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Effects of prenatal exposure to mercury on cognitive and psychomotor function in one-year-old infants: epidemiologic cohort study in Poland.
Ann Epidemiol. 2006 Jun; 16(6):439-47.AE

Abstract

PURPOSE

The aim of the study is to assess the cognitive and psychomotor status of 1-year-old infants whose mothers were exposed to low, but varying, amounts of mercury during pregnancy.

METHODS

Mercury levels in cord and maternal blood at delivery were used to assess prenatal environmental exposure to mercury. Bayley Scales of Infant Development were used to assess neurobehavioral health outcomes. The cohort consisted of 233 infants who were born at 33 to 42 weeks of gestation between January 2001 and March 2003 to mothers attending ambulatory prenatal clinics in the first and second trimesters of pregnancy. Enrollment included only nonsmoking women with singleton pregnancies between the ages of 18 and 35 years who were free from chronic diseases.

RESULTS

The geometric mean (GM) for maternal blood mercury level for the group of infants with normal neurocognitive performance was lower (GM = 0.52 mug/L; 95% confidence interval [CI], 0.46-0.58) than that observed in the group with delayed performance (GM = 0.75 mug/L; 95% CI, 0.59-0.94), and this difference was significant (p = 0.010). The GM of cord blood mercury level in the normal group also was lower (GM = 0.85 mug/L; 95% CI, 0.78-0.93) than that observed in the group with delayed performance (GM = 1.05 mug/L; 95% CI, 0.87-1.27), and this difference was of borderline significance (p = 0.070). The relative risk (RR) for delayed performance increased more than threefold (RR = 3.58; 95% CI, 1.40-9.14) if cord blood mercury level was greater than 0.80 mug/L. Risk for delayed performance in the group of infants with greater maternal mercury levels (>0.50 mug/L) also was significantly greater (RR = 2.82; 95% CI, 1.17-6.79) compared with children whose mothers had mercury levels less than 0.50 mug/L.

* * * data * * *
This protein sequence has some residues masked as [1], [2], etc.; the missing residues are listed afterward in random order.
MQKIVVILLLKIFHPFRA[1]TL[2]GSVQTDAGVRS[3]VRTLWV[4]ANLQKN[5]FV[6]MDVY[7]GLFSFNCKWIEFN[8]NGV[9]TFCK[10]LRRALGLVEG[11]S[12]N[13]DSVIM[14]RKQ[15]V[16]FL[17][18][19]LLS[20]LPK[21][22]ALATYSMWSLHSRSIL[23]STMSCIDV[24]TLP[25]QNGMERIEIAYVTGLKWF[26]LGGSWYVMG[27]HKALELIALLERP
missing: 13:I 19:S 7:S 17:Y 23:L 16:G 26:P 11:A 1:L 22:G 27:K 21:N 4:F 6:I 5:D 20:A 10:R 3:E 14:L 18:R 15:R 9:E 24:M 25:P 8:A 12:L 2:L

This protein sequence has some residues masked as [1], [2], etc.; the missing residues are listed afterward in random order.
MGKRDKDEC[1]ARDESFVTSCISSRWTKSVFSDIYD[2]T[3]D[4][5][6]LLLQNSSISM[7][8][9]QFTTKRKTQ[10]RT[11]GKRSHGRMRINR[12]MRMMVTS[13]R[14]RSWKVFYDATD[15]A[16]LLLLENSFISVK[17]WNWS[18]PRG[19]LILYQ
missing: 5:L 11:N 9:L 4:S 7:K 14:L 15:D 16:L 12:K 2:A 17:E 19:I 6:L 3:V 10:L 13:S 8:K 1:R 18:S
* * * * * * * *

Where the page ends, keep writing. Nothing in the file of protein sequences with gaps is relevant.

CONCLUSIONS

The results may be of public health importance because delayed psychomotor or mental performance in infants is assumed to be an indicator of later neurocognitive development in children, which may persist into adult life.

Authors+Show Affiliations

Chair of Epidemiology and Preventive Medicine, College of Medicine, Jagiellonian University, Krakow, Poland. myjedryc@cyf-kr-edu.plNo affiliation info availableNo affiliation info availableNo affiliation info availableNo affiliation info availableNo affiliation info availableNo affiliation info availableNo affiliation info availableNo affiliation info availableNo affiliation info availableNo affiliation info availableNo affiliation info available

Pub Type(s)

Journal Article
Research Support, N.I.H., Extramural
Research Support, Non-U.S. Gov't

Language

eng

PubMed ID

16275013

Citation

Jedrychowski, Wieslaw, et al. "Effects of Prenatal Exposure to Mercury On Cognitive and Psychomotor Function in One-year-old Infants: Epidemiologic Cohort Study in Poland." Annals of Epidemiology, vol. 16, no. 6, 2006, pp. 439-47.
Jedrychowski W, Jankowski J, Flak E, et al. Effects of prenatal exposure to mercury on cognitive and psychomotor function in one-year-old infants: epidemiologic cohort study in Poland. Ann Epidemiol. 2006;16(6):439-47.